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Temple Grandin (2010), starring Clare Danes / 24 April 2012

Temple Grandin is an animal behaviour expert and autism advocate. HBO recently (2010) made a film following her early years staring Clare Danes for which role Danes won a Golden Globe.

The film shows Temple on her path to university and sees some of her past in flashbacks and a bit of what she managed to accomplish after she finished her studies. The film really makes the viewer see life through Temple’s eyes. Therefore, you get a sense of what it is like being autistic, such as being hypersensitive to sound and seeing things through pictures rather than words. In this way, Temple’s way of seeing the world is celebrated; it is very much stressed that she is 'different not less'.

The film does not shy away from a criticism of general views of autism in the years that Temple was growing up, the 50s to the 70s. The doctors' understanding of autism was then very much distorted, labelling people with autism in some cases, as with Temple, as having infantile schizophrenia. A key idea at the time was making the condition the fault of the mother, saying autism was due to 'refrigerator mothers' not putting enough care and affection into their child’s early life. Of course this is a horrible view and thankfully one that has shifted to people now having a richer understanding of the the autistic spectrum.

More generally, the film focuses on what people can achieve despite, or even because of, their impairments. For instance, because Temple is autistic, she is able to see the world differently from others and is able to create things and design ingenious systems that help animals and people.

This movie could be a real inspiration to autistic people and their parents. It has also made me want to go and buy a few books by Temple as I am sure they are as interesting and inspiring as the film.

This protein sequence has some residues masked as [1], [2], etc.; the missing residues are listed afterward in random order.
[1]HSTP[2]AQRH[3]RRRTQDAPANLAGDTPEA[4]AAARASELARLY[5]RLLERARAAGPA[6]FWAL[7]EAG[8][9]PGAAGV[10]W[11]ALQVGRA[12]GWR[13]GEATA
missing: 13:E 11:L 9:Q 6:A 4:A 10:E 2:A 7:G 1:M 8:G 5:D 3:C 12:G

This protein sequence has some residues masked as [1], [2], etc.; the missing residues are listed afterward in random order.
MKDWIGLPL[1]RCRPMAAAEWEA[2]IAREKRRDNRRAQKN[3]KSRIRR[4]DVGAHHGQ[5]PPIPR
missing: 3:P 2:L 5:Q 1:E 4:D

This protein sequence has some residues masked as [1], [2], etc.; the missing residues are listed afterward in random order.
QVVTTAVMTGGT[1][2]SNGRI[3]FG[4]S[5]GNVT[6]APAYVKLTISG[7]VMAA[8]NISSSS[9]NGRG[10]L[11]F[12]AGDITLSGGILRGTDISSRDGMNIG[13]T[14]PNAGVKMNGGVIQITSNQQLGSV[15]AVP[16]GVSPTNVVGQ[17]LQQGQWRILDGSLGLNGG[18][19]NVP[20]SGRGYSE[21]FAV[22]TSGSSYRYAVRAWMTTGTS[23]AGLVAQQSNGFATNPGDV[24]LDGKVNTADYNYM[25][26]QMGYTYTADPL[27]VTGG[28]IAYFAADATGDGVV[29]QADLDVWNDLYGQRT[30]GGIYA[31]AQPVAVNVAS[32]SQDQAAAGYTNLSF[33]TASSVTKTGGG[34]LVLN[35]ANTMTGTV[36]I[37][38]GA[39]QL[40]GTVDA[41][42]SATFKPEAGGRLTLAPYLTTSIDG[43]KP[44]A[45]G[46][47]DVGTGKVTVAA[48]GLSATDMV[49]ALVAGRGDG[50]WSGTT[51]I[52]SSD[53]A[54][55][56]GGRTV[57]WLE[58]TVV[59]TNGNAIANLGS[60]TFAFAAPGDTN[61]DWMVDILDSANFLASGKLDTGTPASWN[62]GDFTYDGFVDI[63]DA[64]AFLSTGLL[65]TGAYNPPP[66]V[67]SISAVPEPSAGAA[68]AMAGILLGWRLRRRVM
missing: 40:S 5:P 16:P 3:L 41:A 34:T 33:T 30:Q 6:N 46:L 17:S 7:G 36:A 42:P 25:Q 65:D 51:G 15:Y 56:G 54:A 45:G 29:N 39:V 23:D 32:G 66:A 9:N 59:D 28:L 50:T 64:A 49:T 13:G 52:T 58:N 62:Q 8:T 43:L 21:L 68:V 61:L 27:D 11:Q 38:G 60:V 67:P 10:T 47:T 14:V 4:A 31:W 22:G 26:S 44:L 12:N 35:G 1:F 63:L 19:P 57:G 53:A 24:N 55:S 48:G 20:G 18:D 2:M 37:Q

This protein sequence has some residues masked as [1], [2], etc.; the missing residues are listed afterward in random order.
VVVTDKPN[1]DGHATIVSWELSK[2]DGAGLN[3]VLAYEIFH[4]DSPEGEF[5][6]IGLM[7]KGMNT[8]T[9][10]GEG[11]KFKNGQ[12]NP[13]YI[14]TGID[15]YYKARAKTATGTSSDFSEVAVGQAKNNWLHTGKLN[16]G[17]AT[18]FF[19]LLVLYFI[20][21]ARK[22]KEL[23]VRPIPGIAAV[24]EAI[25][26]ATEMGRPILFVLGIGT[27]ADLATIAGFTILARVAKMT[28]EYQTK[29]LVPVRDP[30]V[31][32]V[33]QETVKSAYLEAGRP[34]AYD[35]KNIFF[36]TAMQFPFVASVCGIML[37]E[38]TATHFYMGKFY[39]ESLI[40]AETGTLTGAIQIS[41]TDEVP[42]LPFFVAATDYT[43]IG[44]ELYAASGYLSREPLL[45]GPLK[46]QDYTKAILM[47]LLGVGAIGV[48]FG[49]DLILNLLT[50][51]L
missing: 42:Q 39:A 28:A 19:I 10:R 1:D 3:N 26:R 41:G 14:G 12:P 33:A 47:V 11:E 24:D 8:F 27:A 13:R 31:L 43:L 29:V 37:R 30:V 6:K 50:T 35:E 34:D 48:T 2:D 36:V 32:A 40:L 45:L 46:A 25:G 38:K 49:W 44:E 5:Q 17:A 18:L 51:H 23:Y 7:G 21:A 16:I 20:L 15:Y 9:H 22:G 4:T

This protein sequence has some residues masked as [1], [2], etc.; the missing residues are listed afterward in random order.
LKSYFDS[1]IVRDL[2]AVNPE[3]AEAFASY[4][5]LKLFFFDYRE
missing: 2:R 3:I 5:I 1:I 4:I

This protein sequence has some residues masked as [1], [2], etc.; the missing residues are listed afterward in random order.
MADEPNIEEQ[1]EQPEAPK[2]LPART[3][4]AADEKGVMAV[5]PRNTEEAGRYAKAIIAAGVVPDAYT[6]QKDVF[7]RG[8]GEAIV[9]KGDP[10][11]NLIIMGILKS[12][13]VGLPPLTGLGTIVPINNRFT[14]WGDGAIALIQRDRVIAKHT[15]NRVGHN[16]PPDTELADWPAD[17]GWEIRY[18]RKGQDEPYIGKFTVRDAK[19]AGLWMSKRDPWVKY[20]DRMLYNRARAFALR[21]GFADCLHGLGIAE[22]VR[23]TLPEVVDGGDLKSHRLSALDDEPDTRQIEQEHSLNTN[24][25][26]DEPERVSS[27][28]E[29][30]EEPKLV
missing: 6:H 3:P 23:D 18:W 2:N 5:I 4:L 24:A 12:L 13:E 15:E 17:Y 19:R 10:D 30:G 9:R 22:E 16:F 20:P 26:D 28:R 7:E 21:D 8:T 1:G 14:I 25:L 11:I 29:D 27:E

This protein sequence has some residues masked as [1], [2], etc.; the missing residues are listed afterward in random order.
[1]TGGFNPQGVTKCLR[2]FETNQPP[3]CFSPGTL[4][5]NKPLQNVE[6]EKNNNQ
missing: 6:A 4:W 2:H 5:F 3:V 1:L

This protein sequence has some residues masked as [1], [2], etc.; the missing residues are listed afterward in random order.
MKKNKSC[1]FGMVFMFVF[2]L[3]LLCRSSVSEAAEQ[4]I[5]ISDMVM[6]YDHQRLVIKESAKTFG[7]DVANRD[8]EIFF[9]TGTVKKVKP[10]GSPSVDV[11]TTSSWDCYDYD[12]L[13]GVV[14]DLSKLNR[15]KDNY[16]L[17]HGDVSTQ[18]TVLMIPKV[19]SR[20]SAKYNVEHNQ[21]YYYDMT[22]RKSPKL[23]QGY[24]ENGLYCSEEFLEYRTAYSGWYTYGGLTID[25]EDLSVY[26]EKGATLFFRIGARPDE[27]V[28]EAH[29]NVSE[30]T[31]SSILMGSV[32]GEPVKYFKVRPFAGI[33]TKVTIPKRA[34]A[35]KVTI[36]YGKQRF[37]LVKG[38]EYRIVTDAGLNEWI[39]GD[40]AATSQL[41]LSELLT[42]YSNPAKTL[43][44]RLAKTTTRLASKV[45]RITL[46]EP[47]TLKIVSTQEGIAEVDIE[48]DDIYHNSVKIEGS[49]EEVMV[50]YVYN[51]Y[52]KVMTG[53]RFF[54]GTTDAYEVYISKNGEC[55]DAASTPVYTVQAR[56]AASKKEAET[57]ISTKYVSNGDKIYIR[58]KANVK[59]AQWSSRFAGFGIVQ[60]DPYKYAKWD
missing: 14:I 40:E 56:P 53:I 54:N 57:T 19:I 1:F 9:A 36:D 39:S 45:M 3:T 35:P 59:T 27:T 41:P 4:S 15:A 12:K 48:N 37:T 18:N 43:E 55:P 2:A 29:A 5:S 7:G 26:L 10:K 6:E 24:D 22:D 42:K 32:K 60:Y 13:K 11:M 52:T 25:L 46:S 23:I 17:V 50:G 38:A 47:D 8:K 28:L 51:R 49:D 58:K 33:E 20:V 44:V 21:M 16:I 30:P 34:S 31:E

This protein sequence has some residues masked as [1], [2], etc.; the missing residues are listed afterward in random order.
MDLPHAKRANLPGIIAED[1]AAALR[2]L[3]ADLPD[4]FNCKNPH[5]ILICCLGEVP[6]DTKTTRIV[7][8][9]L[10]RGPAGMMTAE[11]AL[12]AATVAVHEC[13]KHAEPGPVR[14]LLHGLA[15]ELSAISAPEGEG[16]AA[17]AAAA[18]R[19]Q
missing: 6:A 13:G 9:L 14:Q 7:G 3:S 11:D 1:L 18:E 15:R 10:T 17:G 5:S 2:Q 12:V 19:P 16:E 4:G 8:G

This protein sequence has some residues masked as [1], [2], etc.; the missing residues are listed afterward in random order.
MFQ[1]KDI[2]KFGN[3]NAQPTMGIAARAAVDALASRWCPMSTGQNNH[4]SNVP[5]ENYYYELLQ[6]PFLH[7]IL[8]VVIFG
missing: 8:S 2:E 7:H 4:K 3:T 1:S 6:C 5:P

One draw back of the film is that focusing on Temple only it does not show how different people with autism can be from each other, but it does make the point that it is worth the effort and the hard work of giving every autistic child extra attention in terms of considering different learning styles. Given the right level of affection and good quality teaching, young autistic children can go on to great things.

But a richer understanding of autism is only partly what this movie is aiming to achieve, and its director (Mick Jackson) or stars would probably advise wider reading for that. What it does instead is show for all Temple's achievements the world can be cruel and judgmental and maybe we should be less so when it comes to difference, since different people can achieve great things, and 'different is not less'.

The film originally aired in the UK on Sky Atlantic (2012). A UK (Region 2) DVD is going to be released soon.

 

Keywords: autistic,biography,disability representation,disabled women,discrimination,drama,empowerment,film,history of disabled people,labelling,psychiatry